SYDNEY: The euro struggled to make much headway in Asia on Thursday, continuing to consolidate ahead of an expected European Central Bank (ECB) rate cut decision and a crucial EU leaders summit.
The euro was idling at $1.3410, within the tight $1.3332/3486 range of the past week. It nudged up as high as $1.3428 after the Nikkei reported the G20 was preparing a $600 billion lending facility for the IMF to help Europe.
The IMF and a G20 official quickly denied the article, but dealers suspect there is no smoke without fire.
"It's pretty clear that informal talks are taking place. You don't get that many rumours without something going on," said a dealer.
The euro has gained 1.5 percent since it struck a seven-week trough of $1.3210 on Nov. 25.
Investors are wary of taking bets ahead of the ECB's rate review, which is widely expected to see interest rates cut by at least 25 basis points to 1.0 percent.
"At the very minimum they need to do that, plus, they need to introduce longer term LTROs (long-term refinancing operations) in the order of two to three years and they need to ease collateral conditions," said Greg Gibbs, a strategist at RBS.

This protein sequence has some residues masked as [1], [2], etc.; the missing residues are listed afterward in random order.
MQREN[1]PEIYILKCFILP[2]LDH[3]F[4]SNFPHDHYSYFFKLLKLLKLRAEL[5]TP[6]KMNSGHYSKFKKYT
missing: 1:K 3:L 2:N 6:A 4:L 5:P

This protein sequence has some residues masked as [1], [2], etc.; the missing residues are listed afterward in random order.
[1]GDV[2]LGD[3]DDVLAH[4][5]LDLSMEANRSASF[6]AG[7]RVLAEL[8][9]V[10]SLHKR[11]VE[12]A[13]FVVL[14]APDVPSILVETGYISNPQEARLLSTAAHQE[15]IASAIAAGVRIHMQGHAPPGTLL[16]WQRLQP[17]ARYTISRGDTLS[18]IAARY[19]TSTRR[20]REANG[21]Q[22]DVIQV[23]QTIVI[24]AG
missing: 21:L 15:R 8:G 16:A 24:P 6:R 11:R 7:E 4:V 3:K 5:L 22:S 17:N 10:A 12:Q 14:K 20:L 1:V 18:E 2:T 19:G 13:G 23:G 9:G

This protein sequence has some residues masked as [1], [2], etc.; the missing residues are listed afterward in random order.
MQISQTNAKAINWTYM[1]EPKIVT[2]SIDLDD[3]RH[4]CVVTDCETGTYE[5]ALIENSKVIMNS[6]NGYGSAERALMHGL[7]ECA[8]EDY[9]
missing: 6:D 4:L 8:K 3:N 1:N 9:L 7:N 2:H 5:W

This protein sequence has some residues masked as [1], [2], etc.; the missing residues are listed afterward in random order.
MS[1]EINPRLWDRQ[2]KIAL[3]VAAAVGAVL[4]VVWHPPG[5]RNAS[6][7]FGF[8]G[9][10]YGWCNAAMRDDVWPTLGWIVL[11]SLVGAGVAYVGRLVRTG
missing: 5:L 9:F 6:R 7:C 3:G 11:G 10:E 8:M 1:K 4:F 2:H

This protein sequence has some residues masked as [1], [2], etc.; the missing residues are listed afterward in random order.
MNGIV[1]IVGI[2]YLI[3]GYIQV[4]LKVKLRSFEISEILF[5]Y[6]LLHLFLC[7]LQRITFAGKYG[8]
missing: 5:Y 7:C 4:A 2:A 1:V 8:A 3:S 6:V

While he says the chances of all three measures are high, there is also a possibility the ECB could cut rates by 50 bps.
"(This) would probably get the market moving towards a weaker euro and be more risk positive," he added.
Markets were also focusing on an EU summit due to start later on Thursday with hopes for a significant breakthrough in solving the region's debt crisis.
A senior German official dampened hopes to reach a solution, saying Berlin is increasingly pessimistic because some governments don't seem to grasp the gravity of the situation.
Some analysts, though, suspect that Germany is purposely trying to lower expectations so that, when there are announcements on Friday, markets will react enthusiastically.
The euro was slightly up 0.1 percent at 1.2387 Swiss francs . It rose to a one-month high of around 1.2443 francs after the Swiss finance minister said authorities could even consider negative interest rate and capital control options to curb the franc's strength.
The dollar was down 0.1 percent against a basket of currencies at 78.546 and it was stuck at 77.64 yen.
Japan is due to release a raft of data including GDP and current accounts while Australia has jobs numbers for November. Forecast point to a modest increase of 10,000 jobs, enough to keep the unemployment rate steady at 5.2 percent.
Copyright Reuters, 2011